The lilt of Irish laughter

Ireland – the land of song, of sadness and joy: the land where people have survived the worst and can still laugh at themselves. There is something about the Irish spirit that is infectious.

We were fortunate enough to visit Cobh (pronounced Cove) in the south of Ireland last year and will visit again next year. It was the last port of call for the Titanic on its fatal voyage, and where the Lusitania was torpedoed in the waters nearby. The town is full of history.


Many Irishmen and women ended up in Australia, either voluntarily fleeing poverty and starvation just as Brigid did in ‘The Girl from County Clare’, or involuntarily as convicts. Whatever the reason, people with Irish blood can be found in many parts of the world.

I did a lot of research when creating the character of Brigid to the point where I understood her. I knew how she felt about things and wasn’t surprised to hear words in my head that came from her mouth as I followed her journey across Ireland to London, her point of departure.

In Cobh, every time a cruise ship arrives from Australia, the townsfolk have an “Australia Day”. The flags wave, the bands play, and there is music in all the pubs. It is just as well we did the history tours in the morning and ate well at lunchtime before we found the pub with the best Irish band and spent the afternoon singing, clapping, dancing, and oh yes, drinking until the time came to reboard the ship.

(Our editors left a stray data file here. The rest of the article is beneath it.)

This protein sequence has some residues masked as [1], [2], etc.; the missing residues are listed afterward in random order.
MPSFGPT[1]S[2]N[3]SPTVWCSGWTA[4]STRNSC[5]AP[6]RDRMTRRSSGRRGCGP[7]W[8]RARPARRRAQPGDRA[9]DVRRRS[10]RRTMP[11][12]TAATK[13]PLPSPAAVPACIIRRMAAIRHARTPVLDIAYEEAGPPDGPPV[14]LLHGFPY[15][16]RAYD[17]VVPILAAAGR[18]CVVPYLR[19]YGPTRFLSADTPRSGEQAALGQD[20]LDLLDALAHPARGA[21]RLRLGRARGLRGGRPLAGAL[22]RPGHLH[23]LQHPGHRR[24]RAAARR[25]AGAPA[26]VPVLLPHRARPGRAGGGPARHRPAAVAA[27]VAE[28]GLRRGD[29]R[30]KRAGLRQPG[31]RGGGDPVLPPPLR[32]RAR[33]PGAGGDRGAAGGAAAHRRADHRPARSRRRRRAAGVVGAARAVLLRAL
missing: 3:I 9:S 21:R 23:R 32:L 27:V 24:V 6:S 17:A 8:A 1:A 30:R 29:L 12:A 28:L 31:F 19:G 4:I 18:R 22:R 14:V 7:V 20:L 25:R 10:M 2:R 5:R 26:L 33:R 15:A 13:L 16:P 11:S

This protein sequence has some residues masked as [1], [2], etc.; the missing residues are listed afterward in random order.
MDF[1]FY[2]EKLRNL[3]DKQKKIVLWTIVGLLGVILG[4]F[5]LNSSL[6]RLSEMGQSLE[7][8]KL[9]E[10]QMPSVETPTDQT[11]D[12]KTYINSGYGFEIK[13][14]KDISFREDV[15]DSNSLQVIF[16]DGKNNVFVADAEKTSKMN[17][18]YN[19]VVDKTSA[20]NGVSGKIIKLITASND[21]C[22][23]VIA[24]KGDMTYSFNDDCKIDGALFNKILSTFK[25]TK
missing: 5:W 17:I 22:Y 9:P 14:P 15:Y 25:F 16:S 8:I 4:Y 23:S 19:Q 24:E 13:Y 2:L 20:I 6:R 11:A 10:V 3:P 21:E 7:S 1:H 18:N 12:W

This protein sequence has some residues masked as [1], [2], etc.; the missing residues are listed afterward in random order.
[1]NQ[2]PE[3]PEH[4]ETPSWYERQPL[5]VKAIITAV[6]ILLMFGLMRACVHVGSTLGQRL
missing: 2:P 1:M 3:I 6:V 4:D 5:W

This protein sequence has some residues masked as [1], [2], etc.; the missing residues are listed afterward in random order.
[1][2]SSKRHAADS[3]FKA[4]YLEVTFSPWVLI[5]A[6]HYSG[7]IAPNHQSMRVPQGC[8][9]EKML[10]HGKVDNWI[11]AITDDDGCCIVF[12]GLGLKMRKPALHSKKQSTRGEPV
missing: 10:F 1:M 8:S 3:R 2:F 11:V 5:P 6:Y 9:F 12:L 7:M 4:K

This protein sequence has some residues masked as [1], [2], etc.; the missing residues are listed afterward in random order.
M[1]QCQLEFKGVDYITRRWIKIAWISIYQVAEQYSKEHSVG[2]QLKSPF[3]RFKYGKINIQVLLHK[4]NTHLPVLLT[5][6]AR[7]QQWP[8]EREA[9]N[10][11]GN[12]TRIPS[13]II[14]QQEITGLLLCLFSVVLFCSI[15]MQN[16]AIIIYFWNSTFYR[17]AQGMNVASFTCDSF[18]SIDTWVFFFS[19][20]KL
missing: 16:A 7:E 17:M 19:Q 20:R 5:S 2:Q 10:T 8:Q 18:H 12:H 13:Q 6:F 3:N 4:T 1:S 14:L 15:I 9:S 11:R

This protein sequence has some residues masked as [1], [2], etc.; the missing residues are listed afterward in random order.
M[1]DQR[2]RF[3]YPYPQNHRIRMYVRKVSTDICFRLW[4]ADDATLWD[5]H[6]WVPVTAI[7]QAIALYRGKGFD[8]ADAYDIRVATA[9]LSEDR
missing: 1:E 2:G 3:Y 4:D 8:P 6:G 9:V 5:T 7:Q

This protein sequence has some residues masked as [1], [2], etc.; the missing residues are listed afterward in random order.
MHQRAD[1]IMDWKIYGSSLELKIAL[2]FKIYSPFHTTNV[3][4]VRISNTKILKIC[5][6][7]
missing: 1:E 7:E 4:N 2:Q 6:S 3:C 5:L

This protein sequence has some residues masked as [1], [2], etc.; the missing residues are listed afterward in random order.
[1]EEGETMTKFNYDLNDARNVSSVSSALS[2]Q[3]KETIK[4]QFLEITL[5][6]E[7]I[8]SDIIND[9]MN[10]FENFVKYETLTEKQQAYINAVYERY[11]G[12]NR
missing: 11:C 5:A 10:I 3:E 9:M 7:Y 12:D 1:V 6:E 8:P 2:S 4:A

After having such an enjoyable day in Cobh, a little part of me wished Brigid’s ship had sailed from Cobh – that I could feel as though I was standing where she had once stood, but at least I could take away the sounds of her country ringing in my ears – the lilting Irish voices and the traditional songs that maybe she sang too.

Are there any Irish readers who would like to share their story with me? You can comment below.


By Vicky Adin, 

Read more by Vicky here.